We'n Hushurreni'milh (Mole)

This story was told by both Jerry James (recorded under the title We'n Twulh "The Sky Falls" by Gladys Reichard1) and Della Prince (recorded under the title "Mole" by Karl Teeter2). It describes how the mole got its name, and how its front paws came to be splayed to the sides. 

Alfred Kroeber was also told a very short version of this story (in English) by a Wiyot man he identifies only as “an old man called Bill”. Below is his version, as published in The Journal of American Folk-Lore, vol. XVIII (1905):


The mole is ashamed to come out in the daytime. Once the sky fell and it held it up with its hand. Under the weight of the sky its hand turned bottom up. Hence its hand is twisted now.

A few notes about the longer version of the story as told by Della Prince and Jerry James, as it can be a bit difficult to understand without context:

  • Rrak Shou’r Lhugilh / Rrak Shurra Lhughilh (Southwest-Young-Man; abbreviated as SWYM) is what Kroeber describes as a “culture-hero”. He appears in many stories, sometimes saving people or doing heroic things, other times getting in trouble. The story of Mole describes how his greed caused the sky to fall.
  • When SWYM says, “Little one fall down!”, he is asking for Indian "potatoes", aka Brodiaea coronaria bulbs, to fall (from the sky perhaps?) because he is hungry. This works for quite a while, and each time some bulbs fall down, he shares them with Mole.
  • SWYM then gets greedy and demands, “Big one fall down!” but instead of a big Indian potato, the sky falls down.
  • Mole tries to hold the sky up, but it’s so heavy that it twists his hands to the side.

Both (Della Prince/Jerry James) versions of the story are given side by side below, with minor differences in phrasing or pronunciation underlined. There is no archival audio recording of this story.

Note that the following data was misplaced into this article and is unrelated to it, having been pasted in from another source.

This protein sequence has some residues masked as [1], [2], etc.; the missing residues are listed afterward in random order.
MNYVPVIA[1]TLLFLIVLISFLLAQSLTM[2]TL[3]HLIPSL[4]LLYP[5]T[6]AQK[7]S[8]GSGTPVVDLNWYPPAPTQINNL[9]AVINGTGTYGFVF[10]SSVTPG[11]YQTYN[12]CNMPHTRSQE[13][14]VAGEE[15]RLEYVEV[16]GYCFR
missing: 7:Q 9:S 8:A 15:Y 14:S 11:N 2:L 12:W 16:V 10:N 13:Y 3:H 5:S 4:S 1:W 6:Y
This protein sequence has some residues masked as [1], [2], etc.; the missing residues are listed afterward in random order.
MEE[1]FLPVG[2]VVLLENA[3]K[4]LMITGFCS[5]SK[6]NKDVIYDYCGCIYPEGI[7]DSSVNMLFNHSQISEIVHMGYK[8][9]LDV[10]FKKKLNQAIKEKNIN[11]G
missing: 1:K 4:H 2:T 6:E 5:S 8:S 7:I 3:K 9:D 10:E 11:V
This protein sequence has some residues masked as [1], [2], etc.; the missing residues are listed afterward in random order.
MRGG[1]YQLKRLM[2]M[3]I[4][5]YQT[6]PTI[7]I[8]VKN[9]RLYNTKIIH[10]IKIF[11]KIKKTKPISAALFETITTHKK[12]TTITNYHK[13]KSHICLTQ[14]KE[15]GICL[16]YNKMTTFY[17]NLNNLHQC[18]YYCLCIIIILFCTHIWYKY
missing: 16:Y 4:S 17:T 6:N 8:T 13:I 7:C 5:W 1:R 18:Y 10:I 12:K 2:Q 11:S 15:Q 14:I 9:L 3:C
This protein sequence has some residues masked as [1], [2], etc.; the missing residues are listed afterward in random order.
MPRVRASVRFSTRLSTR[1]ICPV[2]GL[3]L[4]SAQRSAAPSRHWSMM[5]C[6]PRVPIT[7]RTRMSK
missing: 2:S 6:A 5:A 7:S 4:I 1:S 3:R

NOTE: This story appears to take place somewhere near the area known in English as Bucksport (Soulatluk = Goutsuwelhik) in south Eureka. A comment (possibly by Wiyot speaker Elsie Barto) in Reichard's 1922 field notes3, discussing the story, says there is a place known as We'n Dalim ('the sky lies there'), and that “[the] ‎sky lies there down near spruces near Bucksport, when tapped it would rain [...] piece of sky like large piece of concrete."

Download a PDF copy of the story (which includes more detailed word-by-word translations and notes).

Click here to learn or review key vocabulary from the story (with audio links for some words).


[1] Reichard, Gladys A. 1925. Wiyot Grammar and Texts. University of California Publications in American Archaeology and Ethnology 22(1):1-215.

[2] Teeter, Karl V. 1964. The Wiyot Language. University of California Publications in Linguistics 37. The same story was also reprinted in: Teeter, Karl V. , and John D. Nichols. 1993. Wiyot Handbook Vol. II. Memoir 10, Algonquian and Iroquoian Linguistics. Winnipeg: Department of Linguistics, University of Manitoba.

[3] Reichard, Gladys A. 1922. Gladys Reichard field notebooks on Wiyot Indians, BANC MSS 2004/111 c, The Bancroft Library, University of California, Berkeley. 

Wiyot (Della Prince)Wiyot (Jerry James)

1. We’n Hushurreni’milh ji daqh.

We’n Hushurrenuwilh ji daqh.

Mole lived there.

2. Rrak Shou’r Lhugilh ji da louwilh.

Rrak Shurra Lhughilh ji da louwilh.

Southwest-Young-Man came there.

3. Qi klhamilh, da rridibou’.

[identical text]
When he got there, he saw two people cooking.

4. Hou rrouguk, “Tsiqutsgurou!”

Hou wurouguklh, "Tsiqutsgurou!"

After a while, he said, “Little one fall down!”

5. Hi noulunuvilh, bouduroush.

Hi noulunuwilh bouduroush.

He picked up an Indian "potato" (Brodiaea coronaria bulb).

6. Hi vighi’n.

Hiyu wighi’n.

Then they divided it.

7. Rrak Shou’r Lhugilh hi voudiwuluvilh.

Rrak Shurra Lhughilh hiyu woudiwuluwilh.

Southwest-Young-Man ate it and enjoyed it.

8. Hisgunuvoumilh.


He gave Mole a piece.

9. “Tsiqutsgurou!”


“Little one fall down!” he said.

10. Hi noulunuvilh, bouduroush.

[Reichard's transcript says, "Repeat sentences 5 to 9 several times."]
He picked up an Indian "potato".

11. Hi vighi’n.

[Reichard's transcript says, "Repeat sentences 5 to 9 several times."]
Then they divided it.

12. Rrak Shou’r Lhugilh hi    voudi’wuluvilh, hisgu’nuvoumilh.

[Reichard's transcript says, "Repeat sentences 5 to 9 several times."]
Southwest-Young-Man ate it and enjoyed it, then he gave Mole a piece.

13. Rrak Shou’r Lhugilh hi yililh, “Shou diqutgulughoulilhit,     rradutgurray.”

Rrak Shurra Lhughilh hi yililh, "Shou diqutgulughalilhit rradutgula’.

Then Southwest-Young-Man said, “I wish a big one would fall down.”

14. We’n Hushurreni’milh lhe ga dalilh.

We’n Hushurrenuwilh lhu ga dalilh.

Mole never spoke.

15. “Diqutgulou!”


“Big one fall down!” [said Southwest-Young-Man].

16. Juwa we’n gas twulh.

Jouwa wi gas tuwulh we’n.

That’s when the sky fell.

17. Gish husgunuvilh.


He [Mole] tried in vain to hold up a piece.

18. Hou we’sanu’l shaw hi rraqlhayurr.

We’sanu’l shaw hi rruqhlhayurr.

His hands were pushed sideways.